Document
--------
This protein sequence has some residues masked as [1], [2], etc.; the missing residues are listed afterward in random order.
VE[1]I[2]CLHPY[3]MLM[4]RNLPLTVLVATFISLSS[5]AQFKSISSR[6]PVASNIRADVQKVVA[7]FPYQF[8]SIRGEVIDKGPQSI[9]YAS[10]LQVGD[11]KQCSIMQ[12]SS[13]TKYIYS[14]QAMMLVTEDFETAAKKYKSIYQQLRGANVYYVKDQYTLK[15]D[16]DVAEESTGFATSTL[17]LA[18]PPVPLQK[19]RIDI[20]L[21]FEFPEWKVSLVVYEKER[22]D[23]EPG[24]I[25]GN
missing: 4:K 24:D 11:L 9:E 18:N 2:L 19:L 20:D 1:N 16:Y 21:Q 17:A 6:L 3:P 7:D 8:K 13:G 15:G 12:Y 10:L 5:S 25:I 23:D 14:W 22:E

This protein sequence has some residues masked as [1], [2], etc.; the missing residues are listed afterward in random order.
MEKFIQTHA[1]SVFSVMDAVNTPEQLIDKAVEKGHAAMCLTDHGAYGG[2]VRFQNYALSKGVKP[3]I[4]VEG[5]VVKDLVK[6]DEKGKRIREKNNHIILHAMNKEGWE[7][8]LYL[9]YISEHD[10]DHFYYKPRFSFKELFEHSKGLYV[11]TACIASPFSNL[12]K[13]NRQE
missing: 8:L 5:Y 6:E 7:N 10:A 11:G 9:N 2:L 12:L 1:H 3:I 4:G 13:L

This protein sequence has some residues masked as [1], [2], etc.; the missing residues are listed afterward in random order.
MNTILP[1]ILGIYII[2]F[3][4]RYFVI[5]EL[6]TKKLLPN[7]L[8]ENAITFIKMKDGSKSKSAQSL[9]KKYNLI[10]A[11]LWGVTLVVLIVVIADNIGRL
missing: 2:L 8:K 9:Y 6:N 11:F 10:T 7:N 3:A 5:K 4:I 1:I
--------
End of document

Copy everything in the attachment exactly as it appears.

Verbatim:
This protein sequence has some residues masked as [1], [2], etc.; the missing residues are listed afterward in random order.
VE[1]I[2]CLHPY[3]MLM[4]RNLPLTVLVATFISLSS[5]AQFKSISSR[6]PVASNIRADVQKVVA[7]FPYQF[8]SIRGEVIDKGPQSI[9]YAS[10]LQVGD[11]KQCSIMQ[12]SS[13]TKYIYS[14]QAMMLVTEDFETAAKKYKSIYQQLRGANVYYVKDQYTLK[15]D[16]DVAEESTGFATSTL[17]LA[18]PPVPLQK[19]RIDI[20]L[21]FEFPEWKVSLVVYEKER[22]D[23]EPG[24]I[25]GN
missing: 4:K 24:D 11:L 9:E 18:N 2:L 19:L 20:D 1:N 16:Y 21:Q 17:A 6:L 3:P 7:D 8:K 13:G 15:G 12:Y 10:L 5:S 25:I 23:D 14:W 22:E

This protein sequence has some residues masked as [1], [2], etc.; the missing residues are listed afterward in random order.
MEKFIQTHA[1]SVFSVMDAVNTPEQLIDKAVEKGHAAMCLTDHGAYGG[2]VRFQNYALSKGVKP[3]I[4]VEG[5]VVKDLVK[6]DEKGKRIREKNNHIILHAMNKEGWE[7][8]LYL[9]YISEHD[10]DHFYYKPRFSFKELFEHSKGLYV[11]TACIASPFSNL[12]K[13]NRQE
missing: 8:L 5:Y 6:E 7:N 10:A 11:G 9:N 2:L 12:L 1:H 3:I 4:G 13:L

This protein sequence has some residues masked as [1], [2], etc.; the missing residues are listed afterward in random order.
MNTILP[1]ILGIYII[2]F[3][4]RYFVI[5]EL[6]TKKLLPN[7]L[8]ENAITFIKMKDGSKSKSAQSL[9]KKYNLI[10]A[11]LWGVTLVVLIVVIADNIGRL
missing: 2:L 8:K 9:Y 6:N 11:F 10:T 7:N 3:A 5:K 4:I 1:I